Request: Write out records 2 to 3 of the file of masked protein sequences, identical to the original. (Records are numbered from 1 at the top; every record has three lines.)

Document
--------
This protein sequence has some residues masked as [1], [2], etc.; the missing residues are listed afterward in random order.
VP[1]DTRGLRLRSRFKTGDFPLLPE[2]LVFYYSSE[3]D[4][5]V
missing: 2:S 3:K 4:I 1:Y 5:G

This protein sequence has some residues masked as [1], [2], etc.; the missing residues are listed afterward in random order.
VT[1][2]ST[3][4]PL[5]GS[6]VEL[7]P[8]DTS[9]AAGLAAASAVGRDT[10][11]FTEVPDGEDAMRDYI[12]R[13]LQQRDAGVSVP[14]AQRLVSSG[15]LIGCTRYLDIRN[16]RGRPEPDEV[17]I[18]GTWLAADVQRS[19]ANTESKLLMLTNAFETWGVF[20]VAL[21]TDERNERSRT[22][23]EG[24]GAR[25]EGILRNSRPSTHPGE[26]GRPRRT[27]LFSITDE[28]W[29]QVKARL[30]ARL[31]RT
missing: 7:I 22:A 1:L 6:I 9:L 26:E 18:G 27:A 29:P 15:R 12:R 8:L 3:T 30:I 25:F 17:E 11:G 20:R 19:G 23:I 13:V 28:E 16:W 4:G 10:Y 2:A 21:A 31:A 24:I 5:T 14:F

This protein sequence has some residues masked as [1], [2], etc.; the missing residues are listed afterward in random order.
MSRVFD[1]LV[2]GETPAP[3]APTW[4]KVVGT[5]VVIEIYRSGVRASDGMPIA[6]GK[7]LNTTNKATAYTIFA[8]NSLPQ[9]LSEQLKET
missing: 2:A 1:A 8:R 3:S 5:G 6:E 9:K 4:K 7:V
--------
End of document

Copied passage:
This protein sequence has some residues masked as [1], [2], etc.; the missing residues are listed afterward in random order.
VT[1][2]ST[3][4]PL[5]GS[6]VEL[7]P[8]DTS[9]AAGLAAASAVGRDT[10][11]FTEVPDGEDAMRDYI[12]R[13]LQQRDAGVSVP[14]AQRLVSSG[15]LIGCTRYLDIRN[16]RGRPEPDEV[17]I[18]GTWLAADVQRS[19]ANTESKLLMLTNAFETWGVF[20]VAL[21]TDERNERSRT[22][23]EG[24]GAR[25]EGILRNSRPSTHPGE[26]GRPRRT[27]LFSITDE[28]W[29]QVKARL[30]ARL[31]RT
missing: 7:I 22:A 1:L 6:I 9:L 26:E 18:G 27:A 29:P 15:R 12:R 8:L 3:T 30:I 25:F 17:E 11:G 20:R 19:G 23:I 13:V 28:E 16:W 4:G 10:Y 2:A 21:A 31:A 24:I 5:T 14:F

This protein sequence has some residues masked as [1], [2], etc.; the missing residues are listed afterward in random order.
MSRVFD[1]LV[2]GETPAP[3]APTW[4]KVVGT[5]VVIEIYRSGVRASDGMPIA[6]GK[7]LNTTNKATAYTIFA[8]NSLPQ[9]LSEQLKET
missing: 2:A 1:A 8:R 3:S 5:G 6:E 9:K 4:K 7:V